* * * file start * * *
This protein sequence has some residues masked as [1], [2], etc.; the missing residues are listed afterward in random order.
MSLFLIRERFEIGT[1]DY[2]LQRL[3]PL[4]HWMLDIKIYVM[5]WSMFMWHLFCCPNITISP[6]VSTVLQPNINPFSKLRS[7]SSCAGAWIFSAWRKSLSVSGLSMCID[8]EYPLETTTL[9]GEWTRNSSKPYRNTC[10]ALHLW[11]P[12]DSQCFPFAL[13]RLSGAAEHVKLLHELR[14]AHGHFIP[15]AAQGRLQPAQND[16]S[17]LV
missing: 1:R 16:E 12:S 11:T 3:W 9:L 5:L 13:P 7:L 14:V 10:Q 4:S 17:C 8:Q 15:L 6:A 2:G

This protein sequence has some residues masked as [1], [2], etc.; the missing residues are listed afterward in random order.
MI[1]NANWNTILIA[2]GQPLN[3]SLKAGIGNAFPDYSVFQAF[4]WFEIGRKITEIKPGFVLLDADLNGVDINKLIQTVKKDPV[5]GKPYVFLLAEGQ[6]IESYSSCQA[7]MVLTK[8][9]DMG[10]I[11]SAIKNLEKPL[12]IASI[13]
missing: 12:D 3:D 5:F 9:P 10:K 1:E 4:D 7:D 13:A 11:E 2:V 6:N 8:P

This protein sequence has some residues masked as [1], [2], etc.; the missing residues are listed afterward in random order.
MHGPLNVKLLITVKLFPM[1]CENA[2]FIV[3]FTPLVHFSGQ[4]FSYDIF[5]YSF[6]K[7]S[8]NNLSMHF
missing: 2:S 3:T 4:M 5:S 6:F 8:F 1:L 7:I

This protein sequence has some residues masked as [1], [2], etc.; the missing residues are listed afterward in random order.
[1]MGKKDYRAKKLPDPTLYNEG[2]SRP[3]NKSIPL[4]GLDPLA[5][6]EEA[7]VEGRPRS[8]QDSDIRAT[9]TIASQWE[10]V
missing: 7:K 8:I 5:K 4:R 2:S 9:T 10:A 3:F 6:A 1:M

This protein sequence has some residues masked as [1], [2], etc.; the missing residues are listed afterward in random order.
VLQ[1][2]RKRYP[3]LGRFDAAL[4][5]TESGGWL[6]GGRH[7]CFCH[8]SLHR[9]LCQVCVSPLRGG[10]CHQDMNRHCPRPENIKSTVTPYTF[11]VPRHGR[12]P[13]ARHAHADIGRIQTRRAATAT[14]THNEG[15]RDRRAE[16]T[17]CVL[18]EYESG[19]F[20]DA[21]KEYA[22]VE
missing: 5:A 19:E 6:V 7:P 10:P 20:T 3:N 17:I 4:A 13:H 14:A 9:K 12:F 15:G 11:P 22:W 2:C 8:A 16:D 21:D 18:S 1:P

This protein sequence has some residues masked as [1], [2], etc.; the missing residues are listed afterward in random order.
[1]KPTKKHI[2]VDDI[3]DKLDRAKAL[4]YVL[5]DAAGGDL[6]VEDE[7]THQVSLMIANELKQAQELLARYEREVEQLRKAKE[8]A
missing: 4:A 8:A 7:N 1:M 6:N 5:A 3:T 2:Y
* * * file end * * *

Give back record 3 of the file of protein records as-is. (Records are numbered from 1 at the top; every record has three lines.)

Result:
This protein sequence has some residues masked as [1], [2], etc.; the missing residues are listed afterward in random order.
MHGPLNVKLLITVKLFPM[1]CENA[2]FIV[3]FTPLVHFSGQ[4]FSYDIF[5]YSF[6]K[7]S[8]NNLSMHF
missing: 2:S 3:T 4:M 5:S 6:F 8:F 1:L 7:I